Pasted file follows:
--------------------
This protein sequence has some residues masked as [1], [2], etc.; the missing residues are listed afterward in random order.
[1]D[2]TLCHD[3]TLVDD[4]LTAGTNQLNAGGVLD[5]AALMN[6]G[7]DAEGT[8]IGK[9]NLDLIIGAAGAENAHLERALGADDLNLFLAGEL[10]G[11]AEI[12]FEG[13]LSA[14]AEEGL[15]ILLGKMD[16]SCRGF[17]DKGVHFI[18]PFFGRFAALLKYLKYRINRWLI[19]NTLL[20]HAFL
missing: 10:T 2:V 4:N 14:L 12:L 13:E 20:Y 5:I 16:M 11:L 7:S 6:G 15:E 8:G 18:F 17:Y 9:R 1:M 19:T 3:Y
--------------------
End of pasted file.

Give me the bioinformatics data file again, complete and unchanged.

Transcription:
This protein sequence has some residues masked as [1], [2], etc.; the missing residues are listed afterward in random order.
[1]D[2]TLCHD[3]TLVDD[4]LTAGTNQLNAGGVLD[5]AALMN[6]G[7]DAEGT[8]IGK[9]NLDLIIGAAGAENAHLERALGADDLNLFLAGEL[10]G[11]AEI[12]FEG[13]LSA[14]AEEGL[15]ILLGKMD[16]SCRGF[17]DKGVHFI[18]PFFGRFAALLKYLKYRINRWLI[19]NTLL[20]HAFL
missing: 10:T 2:V 4:N 14:L 12:L 13:E 20:Y 5:I 16:M 11:L 7:S 6:G 15:E 8:G 18:F 17:Y 9:R 1:M 19:T 3:Y